The Panel of Enquiry may, at its discretion:
- deem the student to be innocent of the allegation(s). In such a case the Examination Board shall be instructed to consider the assessment results in the normal manner;
- issue a written warning to the student. In such a case the student may be informed that the written warning constitutes a formal record of breach of assessment regulations;
- deem the student to have failed all or part of the assessments for the stage or year of the programme. In such a case the Panel of Enquiry shall determine the period of time which shall elapse before the student is entitled to be reassessed;
- determine if the student shall be ineligible for any special award of the Institute;
- suspend the student from all activities of the Institute for a stated period; In such cases the suspension order shall be signed by the President.
- recommend to Academic Council the expulsion of the student from the Institute. In such a case the expulsion order shall be signed by the President.
Numbers 3, 4. 5 can all have a serious negative impact on a students’ academic career; it’s not worth it to deliberately attempt to get unfair advantage with cheat notes so don’t do it. Similarly getting caught with a phone either by accident / on purpose can have equally serious consequences.
expulsion is very rare occurring only in the case of ongoing / repeated deliberate breaches of the Regulations.
What if... I'm caught with notes in an Exam?
Bringing in notes, cards, stuff scribbled on arms/legs etc., is Cheating!
Cheating is considered ‘academic misconduct' and is treated very seriously by the DIT. Please do not cheat in your exam, no matter how worried you are or how little study you think you've done or how difficult you think the exam is going to be.
If you are caught with notes/cheats etc. you could at worst be expelled from DIT and at the very least you will have to repeat the exam with the possibility that your marks are capped at 40%. The incident may also become part of your academic record in DIT and therefore have serious implications for your future.
If you're caught cheating you will most likely be bought before a Panel of Enquiry whose job it is to investigate the allegation. In this instance you should contact the Students' Union for advice. Your Vice-president (firstname.lastname@example.org) or Mary Scally at email@example.com can advise you in detail and attend the Panel of Enquiry with you, if you wish.
Plagiarism is the passing off of another person’s work as your own. It includes copying without acknowledgement from a published source (print or electronic), or from unpublished sources (e.g. another student’s essay or notes). Plagiarism occurs when material is copied word for word, but not only in that circumstance. It also can occurs when the substance or argument of a text is copied even with some changes made, such as paraphrasing or translation, without acknowledgement.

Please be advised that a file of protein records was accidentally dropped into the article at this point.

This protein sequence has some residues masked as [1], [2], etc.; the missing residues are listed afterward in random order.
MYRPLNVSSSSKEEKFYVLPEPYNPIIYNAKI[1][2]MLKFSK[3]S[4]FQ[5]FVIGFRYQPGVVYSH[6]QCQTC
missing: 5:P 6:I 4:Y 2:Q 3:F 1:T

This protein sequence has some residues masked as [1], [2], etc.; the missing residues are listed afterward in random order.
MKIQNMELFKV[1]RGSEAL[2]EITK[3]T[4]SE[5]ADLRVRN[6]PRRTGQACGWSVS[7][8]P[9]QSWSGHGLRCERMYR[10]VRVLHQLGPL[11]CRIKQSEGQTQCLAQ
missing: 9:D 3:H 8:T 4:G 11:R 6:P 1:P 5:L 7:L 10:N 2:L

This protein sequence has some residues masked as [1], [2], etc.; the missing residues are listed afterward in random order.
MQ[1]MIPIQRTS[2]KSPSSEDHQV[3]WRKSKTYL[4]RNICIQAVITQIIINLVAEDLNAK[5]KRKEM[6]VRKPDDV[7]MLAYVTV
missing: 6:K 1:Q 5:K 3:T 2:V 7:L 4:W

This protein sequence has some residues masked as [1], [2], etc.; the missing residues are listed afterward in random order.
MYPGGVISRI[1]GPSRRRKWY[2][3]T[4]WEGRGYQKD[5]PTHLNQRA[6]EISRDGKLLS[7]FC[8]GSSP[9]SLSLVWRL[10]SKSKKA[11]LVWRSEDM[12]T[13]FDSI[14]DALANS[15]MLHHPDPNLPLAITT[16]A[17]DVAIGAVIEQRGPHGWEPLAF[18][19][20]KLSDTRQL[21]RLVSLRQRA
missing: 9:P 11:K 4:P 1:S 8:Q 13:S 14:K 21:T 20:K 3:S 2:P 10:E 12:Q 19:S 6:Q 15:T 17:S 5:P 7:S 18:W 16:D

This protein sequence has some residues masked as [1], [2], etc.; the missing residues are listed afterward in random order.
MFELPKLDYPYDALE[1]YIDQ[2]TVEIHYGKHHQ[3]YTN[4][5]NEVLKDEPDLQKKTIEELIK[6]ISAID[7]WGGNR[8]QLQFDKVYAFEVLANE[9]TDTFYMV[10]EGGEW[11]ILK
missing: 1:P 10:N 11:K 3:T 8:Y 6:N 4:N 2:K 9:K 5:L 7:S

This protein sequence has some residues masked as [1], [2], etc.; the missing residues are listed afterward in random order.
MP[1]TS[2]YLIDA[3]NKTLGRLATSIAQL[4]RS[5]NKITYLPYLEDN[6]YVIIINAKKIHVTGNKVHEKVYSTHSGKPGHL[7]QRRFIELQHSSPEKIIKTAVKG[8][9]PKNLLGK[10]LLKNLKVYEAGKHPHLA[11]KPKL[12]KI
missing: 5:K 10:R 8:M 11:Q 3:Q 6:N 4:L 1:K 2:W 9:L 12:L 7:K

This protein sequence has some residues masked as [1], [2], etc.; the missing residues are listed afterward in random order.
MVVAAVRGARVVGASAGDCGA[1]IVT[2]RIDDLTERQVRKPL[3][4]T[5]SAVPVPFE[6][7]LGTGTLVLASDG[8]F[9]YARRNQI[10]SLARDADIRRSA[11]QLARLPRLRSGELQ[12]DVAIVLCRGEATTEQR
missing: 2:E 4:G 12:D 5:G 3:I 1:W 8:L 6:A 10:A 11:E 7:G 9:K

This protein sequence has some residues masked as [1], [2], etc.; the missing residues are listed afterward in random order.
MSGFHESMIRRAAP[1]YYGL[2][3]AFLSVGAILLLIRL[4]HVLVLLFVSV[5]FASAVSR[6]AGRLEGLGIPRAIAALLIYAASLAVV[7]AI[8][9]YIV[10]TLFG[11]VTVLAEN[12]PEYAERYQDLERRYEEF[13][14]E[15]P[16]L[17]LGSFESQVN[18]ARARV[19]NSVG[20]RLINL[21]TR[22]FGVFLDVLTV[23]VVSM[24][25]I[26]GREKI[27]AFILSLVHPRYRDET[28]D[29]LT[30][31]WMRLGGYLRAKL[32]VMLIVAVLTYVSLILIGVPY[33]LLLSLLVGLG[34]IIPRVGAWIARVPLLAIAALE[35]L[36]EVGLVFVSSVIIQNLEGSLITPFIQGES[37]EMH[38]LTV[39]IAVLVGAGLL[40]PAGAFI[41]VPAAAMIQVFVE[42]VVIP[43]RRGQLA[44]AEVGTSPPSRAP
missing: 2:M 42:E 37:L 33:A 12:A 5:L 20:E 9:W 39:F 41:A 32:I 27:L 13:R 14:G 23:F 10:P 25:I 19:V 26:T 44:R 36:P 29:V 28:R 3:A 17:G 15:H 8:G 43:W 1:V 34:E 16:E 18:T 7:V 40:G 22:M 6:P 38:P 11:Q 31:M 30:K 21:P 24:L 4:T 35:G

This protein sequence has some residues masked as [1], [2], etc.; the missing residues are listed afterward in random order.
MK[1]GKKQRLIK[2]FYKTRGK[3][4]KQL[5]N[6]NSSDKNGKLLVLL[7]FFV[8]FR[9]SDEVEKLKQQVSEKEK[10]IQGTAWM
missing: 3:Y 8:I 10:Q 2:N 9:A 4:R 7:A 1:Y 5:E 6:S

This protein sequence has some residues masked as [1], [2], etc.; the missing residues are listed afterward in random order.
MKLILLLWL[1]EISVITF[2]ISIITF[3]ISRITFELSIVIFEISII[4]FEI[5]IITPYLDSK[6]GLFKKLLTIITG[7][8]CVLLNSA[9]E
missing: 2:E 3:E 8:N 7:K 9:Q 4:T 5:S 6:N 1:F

Plagiarism includes unacknowledged use of material from books or periodicals, from the Internet, from grind tutors, or from other students, without full acknowledgement of the sources. Plagiarism is not confined to written assignments, projects or theses; it incorporates all academic work, including practical workshops, demonstrations, three dimensional work and artistic practice.
How do I avoid Plagiarism?
- Acknowledge all the resources used in your work.
- Reference every source of information or ideas using in your work according to the specific guidelines set down for your programme.
- Pass off someone else’s work as your own
- Ask anyone to do work which you claim as your own
- Buy or copy work from electronic sources which you claim as your own.
- Use another’s ideas as your own
What if I do it accidentally?
Plagiarism can be either an intentional act whereby work is deliberately utilised and claimed as one’s own, Or it can occur unintentionally either through bad academic practice or simply not finding out the college regulations. Ignorance is not a defence. At third level it is the students' responsibility to make sure they comply with the rules and regulations.
Where can I get more information on how to avoid Plagiarism?
The best way to avoid plagiarism is to be informed. All DIT programmes have clear guidelines on Plagiarism so get the information from your lecturer and be sure you are using the correct referencing procedure for your programme. Ask them for guidelines. Look in your Programme document or Student Handbook and be clear about the particular referencing system for your programme.
Above all, clearly acknowledge all sources of information you have accessed during your work.
For more info: The Institutes Library Services have several useful texts on plagiarism and Library staff provide guidance on referencing and plagiarism.
Students may be asked to sign a declaration on all written assignments/theses submitted to verify that the work is not plagiarised. If such a declaration is not signed, however, students will still be subject to the assessment regulations governing plagiarism.
What will happen if I am accused of Plagiarism?
DIT considers plagiarism to be a serious academic offence. Suspected cases of plagiarism are always investigated and dealt with as breaches of the General Assessment Regulations. If an investigation by a Panel of Enquiry finds that you have plagiarised you could be suspended or expelled from DIT and at the very least you will have to redo the assignment at some stage – not necessarily in the next semester or academic year. The consequences can be quite serious so don't do it!
For any more information and advice on what to you if you are accused of plagiarising contact any Student Adivsor (staff listing here or Mary Scally firstname.lastname@example.org and they'll be happy to help.